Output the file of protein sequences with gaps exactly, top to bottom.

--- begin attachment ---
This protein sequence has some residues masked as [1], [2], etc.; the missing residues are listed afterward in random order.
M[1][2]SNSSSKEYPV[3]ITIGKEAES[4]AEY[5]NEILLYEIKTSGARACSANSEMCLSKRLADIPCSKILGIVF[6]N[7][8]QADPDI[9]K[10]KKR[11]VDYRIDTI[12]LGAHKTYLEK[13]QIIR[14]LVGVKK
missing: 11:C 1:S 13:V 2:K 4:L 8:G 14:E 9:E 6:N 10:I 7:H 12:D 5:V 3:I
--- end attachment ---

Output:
This protein sequence has some residues masked as [1], [2], etc.; the missing residues are listed afterward in random order.
M[1][2]SNSSSKEYPV[3]ITIGKEAES[4]AEY[5]NEILLYEIKTSGARACSANSEMCLSKRLADIPCSKILGIVF[6]N[7][8]QADPDI[9]K[10]KKR[11]VDYRIDTI[12]LGAHKTYLEK[13]QIIR[14]LVGVKK
missing: 11:C 1:S 13:V 2:K 4:L 8:G 14:E 9:E 6:N 10:I 7:H 12:D 5:V 3:I